For VGG and DenseNet, we fine-tuned all the layers using our augmented training data. This gave us better results. Our best DenseNet score was 0.1856 and our best VGG score was 0.1521. At the time, the VGG score put us in the top 50, but that didn’t last long.

VGG + Incidence Angle

Finally, we decided we needed to figure out how to use the incidence angle. We started with the VGG model and concatenated in the incidence angle with the results of the final convolution and flatten, which then fed into the folly connected layers. Our best result with this method was a little worse than VGG alone, coming in at 0.1679.


We already knew about ensembles, which is a concept of combining multiple models to achieve better results. We were using a simple version of this with many of our networks. We were splitting our data into 4 subsets (folds) and training 4 different models on each combination of 3 folds for training and one for validation. We would run predictions for the test data on each model and average them. We did this for many of the models above.

Near the end of the competition, we realized we needed to combine our best models to achieve a lower score. After reading some posts, we learned about using a MinMax method combined with Median. The MinMax idea is that if all of your models agree (above or below some threshold), then you should use the Min or Max of those models (depending on if they agree towards 0 or 1). For the cases where the models don’t agree, use the Median (this works better than the Mean, especially when most of your models agree).

We decided to combine 5 models. To have some variation, we used our best scoring models of Vggish, FCN, VGG and VGG + Incidence Angle (we didn’t have a good result for DenseNet yet). For a fifth model, we used our second highest scoring VGG model (0.1674). This ensemble scored 0.1458.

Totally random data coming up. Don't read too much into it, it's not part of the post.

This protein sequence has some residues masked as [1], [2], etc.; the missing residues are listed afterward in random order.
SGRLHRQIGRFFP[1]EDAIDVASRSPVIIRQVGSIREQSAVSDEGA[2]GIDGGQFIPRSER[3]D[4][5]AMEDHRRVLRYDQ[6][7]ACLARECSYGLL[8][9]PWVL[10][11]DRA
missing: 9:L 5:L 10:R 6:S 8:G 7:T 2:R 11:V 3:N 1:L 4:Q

With our score of 0.1458, we finished 733 of 3343 teams on the public leader board. However, the public leaderboard uses only 20% of the test results. The final scoring, the private leader board, uses the other 80% and is only published after the competition ends.

On the private leaderboard, we only scored 0.1566, but we finished 486 of 3343. That put us in the top 15%. Still not good enough for points or a prize, but not too bad.


We had a couple other networks we had trained at the last minute, but we weren’t able to submit (you can only make 2 submissions per day). We have since submitted them just to see the results. We had a DenseNet model that scored 0.1856 and another VGG model (with different augmentation options) which scored 0.1603. It turns out, if we had used the DensNet instead of Vggish and newer VGG instead of our previous 2nd best VGG, our ensemble public score would have been 0.1428 and the private score would have been 0.1491. That would have moved us up to 372 (top 12%), but still no points (for a competition this size, you need to be in the top 10% for a medal).

Lessons Learned

While we didn’t win anything in our first Kaggle competition, we did learn a few valuable lessons:

  1. Submit early and often! You only get 2 submissions per day. Don’t wait for the last minute! We only made 16 submissions during the 3 months of competition.
  2. Try more architectures, and try them more throughly. ResNet probably would have done better if we re-trained all the layers. There were a few other architectures we didn’t even get to.
  3. We have a lot to learn about ensembles, including bagging, boosting and stacking. We’ll be spending some time reading various posts on Kaggle from previous winners and the Kaggle Ensembling Guide.

Hopefully we’ll do even better on the next contest!